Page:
Martin Shkreli was recently sentenced to seven years in prison after being found guilty of securities fraud, a white collar crime, after he swindled more than $10 million away from investors by mismanaging assets in hedge funds he controlled. He’ll get credit for six months’ time served in a New York prison.
Shkreli, gained the infamous nickname “pharma bro” when he first made headlines back in 2015 after inflating the prices on Daraprim, a drug used to treat HIV patients. At the time, the cost per pill was $13.50 each; he inflated it to $750. However, while the backlash saw him testifying about price gouging on Capitol Hill and become the face of “big pharmaceutical” greed taking advantage of the financial plight of the sick, this action was in no way connected to the crime he was convicted of.
According to prosecutors, between the years 2009 and 2014, Shkreli continually lied to investors and financial backers at MSMB Capital and MSMB Healthcare about the condition of funds he was managing. He also used the pharmaceutical company Retrophin’s assets to pay off MSMB investors and cover his own personal expenses. He was convicted of securities fraud and conspiracy back on August 5th of last year, with prosecutors calling his actions a “Ponzi scheme.”
Shkreli’s trial was highly public, and often saw him smirking at the judge and prosecutors, only furthering his reputation as the villainous face of the pharmaceutical industry. Against the advice of his attorneys, he regularly commented on the trial proceedings on social media, at one point even taunting his prosecutors, calling them ‘junior varsity.’
Going into his sentencing, Shkreli faced up to 45 years behind bars based on the maximum penalties for the counts of charges that he was found guilty of. Prosecutors were seeking roughly 20 years behind bars, while Shkreli’s attorney sought less than two. The ultimate decision, seven years, seems to have been a compromise on both regards.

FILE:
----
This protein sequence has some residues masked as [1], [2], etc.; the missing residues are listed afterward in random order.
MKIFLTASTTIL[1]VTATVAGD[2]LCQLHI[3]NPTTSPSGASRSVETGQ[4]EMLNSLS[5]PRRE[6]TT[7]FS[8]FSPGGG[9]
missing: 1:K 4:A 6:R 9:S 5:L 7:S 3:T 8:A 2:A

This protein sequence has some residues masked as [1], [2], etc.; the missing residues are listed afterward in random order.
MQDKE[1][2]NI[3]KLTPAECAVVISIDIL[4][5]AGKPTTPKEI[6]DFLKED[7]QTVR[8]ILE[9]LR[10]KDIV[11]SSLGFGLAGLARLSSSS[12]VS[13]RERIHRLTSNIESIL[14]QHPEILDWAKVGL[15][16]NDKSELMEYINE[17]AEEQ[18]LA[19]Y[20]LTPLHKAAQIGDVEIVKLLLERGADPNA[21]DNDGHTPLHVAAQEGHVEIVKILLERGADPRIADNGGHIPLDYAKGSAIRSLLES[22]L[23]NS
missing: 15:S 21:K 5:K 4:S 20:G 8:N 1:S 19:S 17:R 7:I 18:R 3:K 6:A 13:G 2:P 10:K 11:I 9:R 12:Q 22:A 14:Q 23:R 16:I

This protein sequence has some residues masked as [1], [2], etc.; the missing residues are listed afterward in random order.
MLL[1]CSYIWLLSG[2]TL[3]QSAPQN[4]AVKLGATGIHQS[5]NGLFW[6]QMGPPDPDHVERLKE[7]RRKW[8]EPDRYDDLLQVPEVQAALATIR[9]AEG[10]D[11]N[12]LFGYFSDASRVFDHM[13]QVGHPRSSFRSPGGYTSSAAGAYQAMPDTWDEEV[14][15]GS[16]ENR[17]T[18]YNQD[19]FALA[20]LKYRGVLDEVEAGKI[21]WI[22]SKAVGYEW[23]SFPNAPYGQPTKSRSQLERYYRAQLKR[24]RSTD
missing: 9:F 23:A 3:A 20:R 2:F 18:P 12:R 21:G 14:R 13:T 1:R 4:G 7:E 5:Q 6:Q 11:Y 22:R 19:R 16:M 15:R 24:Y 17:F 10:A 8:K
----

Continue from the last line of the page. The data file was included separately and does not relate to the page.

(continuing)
In addition to the prison sentence, Shkreli has also been forced to forfeit $7.4 million in assets, including a number of rare and valuable possessions such as an original Picasso painting, a Lil Wayne album called “Tha Carter V,” and an infamous Wu-Tang Clan album entitled “Once Upon a Time in Shaolin.” Shkreli purchased the only copy of the album ever produced, a double-sided CD, in 2015 for $2 million.
Securities Fraud Explained
Investments are a lucrative business, and as such there are many different restrictions in place in order to prevent fraud and immense theft. Because those who are placed in charge of managing things like investment funds, hedge funds, and other major investment opportunities are held in such high regard, securities fraud is one of the textbook white collar crimes.
Those who manage investments are given a duty and responsibility to act in the best interest of those who entrust them with their assets, including regular, honest reporting on the condition of their investments and making regular payments on returns based on agreed-upon terms. Failing to do so can qualify as securities fraud.
Shkreli’s case also highlights another aspect of this crime: those who manage investment funds as well as the financial dealings of corporations are forbidden from using those assets for their own personal affairs. Shkreli not only did so, but he used the funds from one business to pay off the investors in another while also lying about the conditions of the investments.
Because securities fraud can be so difficult to prove and fight back against, it’s highly advised you retain the services of a qualified and experienced attorney who has the knowledge needed to effectively combat white collar crime accusations. In many cases, those accused stand to lose a substantial amount if they are convicted.If you have been accused of securities fraud or any other white collar crime, call Hager & Schwartz, P.A. at (954) 840-8713 to request a case evaluation.